We talked to Arshak Karapetyan of Nation in Action about the non-formal educational, entrepreneurship and professional development platform for the youth, and he had the following to say:-
First of all, how are you and your family doing in these COVID-19 times?
Arshak Karapetyan: While the pandemic affected many of our relatives, we are all ok. It was a hard time for everyone, but only during such periods, you truly understand the importance of family and beloved people.
Tell us about you, your career, how you founded Nation in Action.
Arshak Karapetyan: I am an MBA with 10+ years of experience in Finance, Banking and Management and Agri-Tech. Luckily the other co-founder and I were given an opportunity to study and work in many international universities. We were sharing the theory that in Armenia and many other developing countries, education isn’t accessible for everyone, and even when it’s accessible, it’s not practical or down to earth. From that time, we decided to start this initiative and fill in the gap between the formal education and real needs of the private sector.
How does Nation in Action innovate?
Arshak Karapetyan: We are a non-formal educational, entrepreneurship and professional development platform for the youth aimed to support its stakeholders and become a change agent on the national and local economic levels. Nation in Action is an initiative with a mission to create a competitive Armenia and support in generating knowledgeable, skilled, and motivated young professionals to act as change agents in the country. The initiative aims to:
· Promote youth entrepreneurship through non-formal education, improvement of skills and capacities of stakeholders, and establishment of new internship mechanisms
· Activate public-private cooperation, foster the knowledge transfer and increase the social responsibility of the stakeholders
· Create an inclusive and developed community
How does the coronavirus pandemic affect your business finances?
Arshak Karapetyan: During the pandemic, our finances got much better than before the COVID-19. One of the main reasons for that was related to immediate actions. We did not stop our business lines even for a minute, but on the contrary, we launched two new business lines. It helped to gain reputation and trust among stakeholders.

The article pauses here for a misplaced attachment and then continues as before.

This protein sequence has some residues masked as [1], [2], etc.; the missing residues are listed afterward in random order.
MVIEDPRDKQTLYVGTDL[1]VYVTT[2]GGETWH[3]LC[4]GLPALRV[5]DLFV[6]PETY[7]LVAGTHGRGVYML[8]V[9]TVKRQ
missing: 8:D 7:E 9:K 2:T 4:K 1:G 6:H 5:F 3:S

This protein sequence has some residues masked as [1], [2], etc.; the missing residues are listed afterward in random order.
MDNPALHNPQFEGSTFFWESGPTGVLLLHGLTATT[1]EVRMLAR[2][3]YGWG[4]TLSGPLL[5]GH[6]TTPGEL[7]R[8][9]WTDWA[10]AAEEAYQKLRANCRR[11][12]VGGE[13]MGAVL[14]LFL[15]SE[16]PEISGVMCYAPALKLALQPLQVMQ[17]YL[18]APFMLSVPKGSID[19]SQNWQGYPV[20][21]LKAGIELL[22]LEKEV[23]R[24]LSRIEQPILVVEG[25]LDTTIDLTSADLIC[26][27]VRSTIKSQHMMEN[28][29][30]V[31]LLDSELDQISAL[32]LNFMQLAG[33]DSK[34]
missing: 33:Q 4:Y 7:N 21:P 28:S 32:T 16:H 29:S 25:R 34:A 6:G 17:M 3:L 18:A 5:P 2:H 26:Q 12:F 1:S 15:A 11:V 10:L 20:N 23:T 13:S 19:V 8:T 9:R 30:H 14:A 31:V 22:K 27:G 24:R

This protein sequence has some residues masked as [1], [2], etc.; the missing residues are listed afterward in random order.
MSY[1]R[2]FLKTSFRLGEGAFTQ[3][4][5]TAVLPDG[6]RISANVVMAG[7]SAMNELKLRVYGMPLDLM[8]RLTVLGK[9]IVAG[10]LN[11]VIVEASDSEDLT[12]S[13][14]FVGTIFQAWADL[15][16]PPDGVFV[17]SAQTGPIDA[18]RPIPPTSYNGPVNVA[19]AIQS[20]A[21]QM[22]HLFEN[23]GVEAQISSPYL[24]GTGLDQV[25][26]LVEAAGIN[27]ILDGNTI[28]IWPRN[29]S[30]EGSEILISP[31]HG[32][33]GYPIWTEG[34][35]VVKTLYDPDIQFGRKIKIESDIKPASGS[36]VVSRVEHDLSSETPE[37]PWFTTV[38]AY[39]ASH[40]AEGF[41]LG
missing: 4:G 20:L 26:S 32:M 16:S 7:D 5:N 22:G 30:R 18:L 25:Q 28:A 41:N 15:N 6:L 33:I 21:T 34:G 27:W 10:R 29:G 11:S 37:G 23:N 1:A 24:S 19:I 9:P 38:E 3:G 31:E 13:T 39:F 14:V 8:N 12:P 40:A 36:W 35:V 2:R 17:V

Did you have to make difficult choices regarding human resources, and what are the lessons learned?
Arshak Karapetyan: Due to the right adaptation to the COVID-19, we not only kept our staff in place but hired an extra person for marketing. It was essential in order to implement a more online oriented marketing strategy. The pandemic revealed a few important aspects that I can marge into the following lessons learned:
One of the main lessons learned in the context of COVID-19 is the importance of the mechanisms and tools for the agile project management to adapt and respond quickly to rapid changes with a due level of comfort.
- The added value of modern technology options
The virus also emphasized the importance of technology in times of lockdown and remote working. While the pandemic accelerated the adoption of cloud-based communications and collaboration tools, it also revealed that in some cases, stakeholders, partners and beneficiaries face challenges to transform and adapt to the new reality fully. Hence, in the future, such an issue must be within the top priorities. We must always remember that not everyone has access to the same infrastructure and that the different types of technologies are not solutions but rather supporting measures.